ESG Bites 12/8 - The Most Effective Regulator You’ve Never Heard Of
Mining For Risk
Every single time I scroll through a 10-K, the annual financial statement form for public companies, I always pause at a section that rarely has anything in it. And I smile.
I look through a LOT of 10-K’s. I work closely with people who do the same. Last week, I asked a few old-timers in the industry about “Item 4,” and the response was a resounding shrug. “It’s just a thing I never look at,” one told me. I spoke with a retired sell-side materials and mining analyst about Item 4; he had a different take. “There are often material dollar amounts listed in Item 4. Real liabilities. It’s a must-read,” he told me.
Ok, this makes sense on the surface. Most publicly traded companies in the United States do not operate Mines. But that doesn’t answer the question of *why* this item must be on every 10-K. There’s no required transportation safety section on a 10-k, nor an OSHA “general industry” or “construction safety” disclosure section. Likewise, a section on EPA or environmental disclosures is missing. Companies sometimes do disclose enforcement cases from DOT, EPA, OSHA, and other regulators. But that disclosure is voluntary and at management’s discretion if it meets the SEC’s nebulous definition of “materiality.”
Mining Safety Disclosures (Item 4) were added as a discreet, mandatory 10-K requirement for the SEC’s 2012 Dodd-Frank Act implementation.
(As an aside, Dodd-Frank also incorporated requirements from the 2009 Congo Conflict Minerals Act. This law was pushed by years of tireless NGO advocacy, but the 2006 movie “Blood Diamond” probably played a shockingly large role in passing legal disclosure requirements around mineral sourcing.)
During the Dodd-Frank lawmaking process, lots of focus was on mining companies, and when specific financial risks were discussed, one topic came up repeatedly:
Everyone’s heard of OSHA, but (in case the name wasn’t clear) the Mine Safety and Health Administration (MSHA) is the regulator for Mining Operations and mining operations only. The Occupational Safety and Health Act of 1970 helped make tremendous strides in US worker safety, but it wasn’t deemed sufficient for Mining operations, a notoriously dangerous industry. Congress decided in 1977 to pass the MSHA Act, which would create a parallel rule set and regulator.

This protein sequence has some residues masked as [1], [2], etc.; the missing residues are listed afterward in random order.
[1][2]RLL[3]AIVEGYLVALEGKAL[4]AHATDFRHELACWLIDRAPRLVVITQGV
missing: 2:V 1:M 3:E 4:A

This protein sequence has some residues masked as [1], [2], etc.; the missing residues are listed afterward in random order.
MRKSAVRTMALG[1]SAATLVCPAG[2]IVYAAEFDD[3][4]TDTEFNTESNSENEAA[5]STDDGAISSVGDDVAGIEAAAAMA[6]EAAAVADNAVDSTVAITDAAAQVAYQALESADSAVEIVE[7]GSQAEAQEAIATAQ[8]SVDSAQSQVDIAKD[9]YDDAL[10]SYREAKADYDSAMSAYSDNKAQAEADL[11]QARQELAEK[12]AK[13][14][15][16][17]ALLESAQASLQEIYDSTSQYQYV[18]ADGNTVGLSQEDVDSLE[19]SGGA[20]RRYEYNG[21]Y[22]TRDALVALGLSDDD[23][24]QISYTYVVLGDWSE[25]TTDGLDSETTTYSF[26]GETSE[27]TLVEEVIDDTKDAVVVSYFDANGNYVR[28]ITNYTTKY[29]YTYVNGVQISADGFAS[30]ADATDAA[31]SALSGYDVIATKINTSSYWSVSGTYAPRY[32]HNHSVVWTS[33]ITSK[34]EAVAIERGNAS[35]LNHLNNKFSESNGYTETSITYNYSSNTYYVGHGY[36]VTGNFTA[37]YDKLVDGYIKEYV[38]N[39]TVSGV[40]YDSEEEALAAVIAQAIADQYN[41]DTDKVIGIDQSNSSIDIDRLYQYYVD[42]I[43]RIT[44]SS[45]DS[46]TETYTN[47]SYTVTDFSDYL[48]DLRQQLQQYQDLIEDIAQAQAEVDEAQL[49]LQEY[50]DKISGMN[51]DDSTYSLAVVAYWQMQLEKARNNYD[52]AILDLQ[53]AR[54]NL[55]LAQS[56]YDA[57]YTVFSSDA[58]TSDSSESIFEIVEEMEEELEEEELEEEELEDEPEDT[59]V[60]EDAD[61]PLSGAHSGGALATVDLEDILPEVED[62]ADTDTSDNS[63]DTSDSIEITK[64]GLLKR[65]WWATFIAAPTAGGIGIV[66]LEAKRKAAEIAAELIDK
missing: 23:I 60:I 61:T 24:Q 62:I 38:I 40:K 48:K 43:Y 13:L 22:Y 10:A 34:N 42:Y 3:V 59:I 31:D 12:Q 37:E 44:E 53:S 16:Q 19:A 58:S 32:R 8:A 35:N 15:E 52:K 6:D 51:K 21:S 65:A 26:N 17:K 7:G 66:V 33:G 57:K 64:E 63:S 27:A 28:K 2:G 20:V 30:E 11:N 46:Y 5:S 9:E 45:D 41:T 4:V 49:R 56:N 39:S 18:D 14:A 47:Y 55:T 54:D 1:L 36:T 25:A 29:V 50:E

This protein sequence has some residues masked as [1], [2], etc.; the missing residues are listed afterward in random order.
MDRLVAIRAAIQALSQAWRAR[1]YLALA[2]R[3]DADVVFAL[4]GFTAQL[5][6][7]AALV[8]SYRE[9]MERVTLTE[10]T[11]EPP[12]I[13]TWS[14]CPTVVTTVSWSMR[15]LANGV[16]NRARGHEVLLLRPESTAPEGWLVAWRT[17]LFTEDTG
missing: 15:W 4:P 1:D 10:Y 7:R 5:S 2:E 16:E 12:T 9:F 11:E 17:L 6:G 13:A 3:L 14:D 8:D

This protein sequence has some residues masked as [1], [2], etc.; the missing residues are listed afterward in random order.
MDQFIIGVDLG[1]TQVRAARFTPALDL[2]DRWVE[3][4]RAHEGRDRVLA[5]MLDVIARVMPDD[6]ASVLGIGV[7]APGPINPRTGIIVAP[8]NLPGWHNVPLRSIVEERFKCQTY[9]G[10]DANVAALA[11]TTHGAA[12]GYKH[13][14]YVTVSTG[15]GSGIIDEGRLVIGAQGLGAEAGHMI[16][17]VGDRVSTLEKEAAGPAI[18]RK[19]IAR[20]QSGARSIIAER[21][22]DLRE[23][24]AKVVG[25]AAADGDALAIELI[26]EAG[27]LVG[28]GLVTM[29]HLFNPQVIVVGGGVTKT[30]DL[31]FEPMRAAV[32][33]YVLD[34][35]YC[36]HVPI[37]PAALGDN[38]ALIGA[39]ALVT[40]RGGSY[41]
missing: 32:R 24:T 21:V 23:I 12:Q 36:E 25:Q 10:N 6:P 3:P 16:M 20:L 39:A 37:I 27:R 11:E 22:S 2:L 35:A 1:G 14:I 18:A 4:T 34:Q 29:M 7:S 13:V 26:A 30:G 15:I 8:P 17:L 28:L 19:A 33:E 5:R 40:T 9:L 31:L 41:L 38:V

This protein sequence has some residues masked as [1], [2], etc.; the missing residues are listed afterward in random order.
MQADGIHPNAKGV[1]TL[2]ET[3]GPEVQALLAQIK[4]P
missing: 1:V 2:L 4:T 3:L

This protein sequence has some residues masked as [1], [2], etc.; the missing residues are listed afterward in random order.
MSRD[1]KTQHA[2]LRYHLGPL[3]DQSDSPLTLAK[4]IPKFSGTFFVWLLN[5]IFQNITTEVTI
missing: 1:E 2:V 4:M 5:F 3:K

In 1907, two of the Monongah coal mines (units 2 and 8) in West Virginia exploded in a massive fireball after a railcar rolled backward into the mine entrance. The collision stirred up large quantities of coal dust, which found a spark and lit the mining complex up. 362 miners died.
Throughout the 1960s and 70s, as Americans began demanding more regulation on all manner of industries, a coal mine would explode every couple of months. Several times per year, the entrance to an underground mine would collapse, leaving a handful of American workers to suffocate or starve to death.
Passing the Mine Safety Act and forming MSHA was a no-brainer, and the results of regulation and better technology have yielded excellent results:
While OSHA had many generic requirements on rules and rulemaking and a framework for inspecting and regulating worker safety, The Federal Mine Safety and Health Act was an entirely separate beast. The law mandated inspection frequencies. OSHA only shows up when a serious complaint has been lodged (sometimes) or after someone has died (usually, but not always). Every licensed mine under the purview of MSHA gets inspected four times yearly. Fines and penalties are severe and swift. “MSHA inspectors don’t fuck around” is a common refrain.
While other federal agencies have prolonged investigations, negotiated orders, and several levels of bureaucratic review, MSHA is obligated to stop bad behavior before it becomes a problem. OSHA has languished in comparison, with the per capita number of Federal Safety inspectors shrinking every year since 1995. The Mine Safety Act doesn’t allow this. Four inspections per year, per mine, isn’t a goal. It’s law.
MSHA was further bolstered by the 2007 MINER Act, which was signed into law following the 2006 collapse of the Sago Mine, also in West Virginia. 13 miners were trapped behind a collapsed coal mine shaft for several days. Only one man survived. And in 2013, MSHA passed a new enforcement mechanism called its “Pattern of Violation Authority.”
Pattern of violations (POV) authority is arguably the most stringent enforcement tool Congress granted MSHA in the Mine Act. When the agency determines that a mine has a pattern of violations, MSHA is empowered to issue a withdrawal order for any subsequent S&S violation. MSHA will continue to issue such orders until the mine can get through a full MSHA inspection without any S&S violations. Being on POV status makes it extremely difficult for an operator to continue the operation of a mine.
When comparing fatal incident rates for Mining versus All Industries and Construction (one of the other very dangerous industries), the results speak for themselves:
So, getting back to the initial question. Why is Mining Safety the only specific non-financial regulation with its own section in an SEC Annual Report? Well, it’s because MSHA can and will shut you down. And they do not care if it makes your shareholders mad.